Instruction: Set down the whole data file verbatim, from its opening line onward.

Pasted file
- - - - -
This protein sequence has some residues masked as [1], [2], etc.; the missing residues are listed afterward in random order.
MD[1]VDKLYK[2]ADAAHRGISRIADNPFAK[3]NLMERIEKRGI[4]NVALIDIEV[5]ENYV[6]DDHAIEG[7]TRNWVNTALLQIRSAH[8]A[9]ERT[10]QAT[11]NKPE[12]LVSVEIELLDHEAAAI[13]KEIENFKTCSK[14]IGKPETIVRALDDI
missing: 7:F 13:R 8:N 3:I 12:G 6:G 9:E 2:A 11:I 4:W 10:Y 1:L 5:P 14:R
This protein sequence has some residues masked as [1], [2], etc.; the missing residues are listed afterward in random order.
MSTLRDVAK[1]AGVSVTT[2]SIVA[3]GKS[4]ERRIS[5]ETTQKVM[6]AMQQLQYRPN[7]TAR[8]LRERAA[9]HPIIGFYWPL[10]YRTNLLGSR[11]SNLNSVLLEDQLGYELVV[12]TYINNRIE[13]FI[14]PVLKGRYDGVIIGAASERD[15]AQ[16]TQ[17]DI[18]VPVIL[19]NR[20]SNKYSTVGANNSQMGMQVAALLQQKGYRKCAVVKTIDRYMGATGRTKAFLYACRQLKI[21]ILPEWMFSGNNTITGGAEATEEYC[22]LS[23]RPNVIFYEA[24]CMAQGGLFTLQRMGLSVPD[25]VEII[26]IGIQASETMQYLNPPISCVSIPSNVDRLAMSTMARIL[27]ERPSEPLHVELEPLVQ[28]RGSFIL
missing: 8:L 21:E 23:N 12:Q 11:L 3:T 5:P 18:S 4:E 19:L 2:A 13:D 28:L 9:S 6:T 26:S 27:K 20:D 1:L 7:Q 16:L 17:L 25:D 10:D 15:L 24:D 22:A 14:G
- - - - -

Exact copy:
This protein sequence has some residues masked as [1], [2], etc.; the missing residues are listed afterward in random order.
MD[1]VDKLYK[2]ADAAHRGISRIADNPFAK[3]NLMERIEKRGI[4]NVALIDIEV[5]ENYV[6]DDHAIEG[7]TRNWVNTALLQIRSAH[8]A[9]ERT[10]QAT[11]NKPE[12]LVSVEIELLDHEAAAI[13]KEIENFKTCSK[14]IGKPETIVRALDDI
missing: 7:F 13:R 8:N 3:I 12:G 6:G 9:E 2:A 11:I 4:W 10:Y 1:L 5:P 14:R
This protein sequence has some residues masked as [1], [2], etc.; the missing residues are listed afterward in random order.
MSTLRDVAK[1]AGVSVTT[2]SIVA[3]GKS[4]ERRIS[5]ETTQKVM[6]AMQQLQYRPN[7]TAR[8]LRERAA[9]HPIIGFYWPL[10]YRTNLLGSR[11]SNLNSVLLEDQLGYELVV[12]TYINNRIE[13]FI[14]PVLKGRYDGVIIGAASERD[15]AQ[16]TQ[17]DI[18]VPVIL[19]NR[20]SNKYSTVGANNSQMGMQVAALLQQKGYRKCAVVKTIDRYMGATGRTKAFLYACRQLKI[21]ILPEWMFSGNNTITGGAEATEEYC[22]LS[23]RPNVIFYEA[24]CMAQGGLFTLQRMGLSVPD[25]VEII[26]IGIQASETMQYLNPPISCVSIPSNVDRLAMSTMARIL[27]ERPSEPLHVELEPLVQ[28]RGSFIL
missing: 8:L 21:E 23:N 12:Q 11:L 3:T 5:P 18:S 4:E 19:L 2:A 13:D 28:L 9:S 6:T 26:S 27:K 20:D 1:L 7:Q 16:L 17:L 25:D 10:D 15:L 24:D 22:A 14:G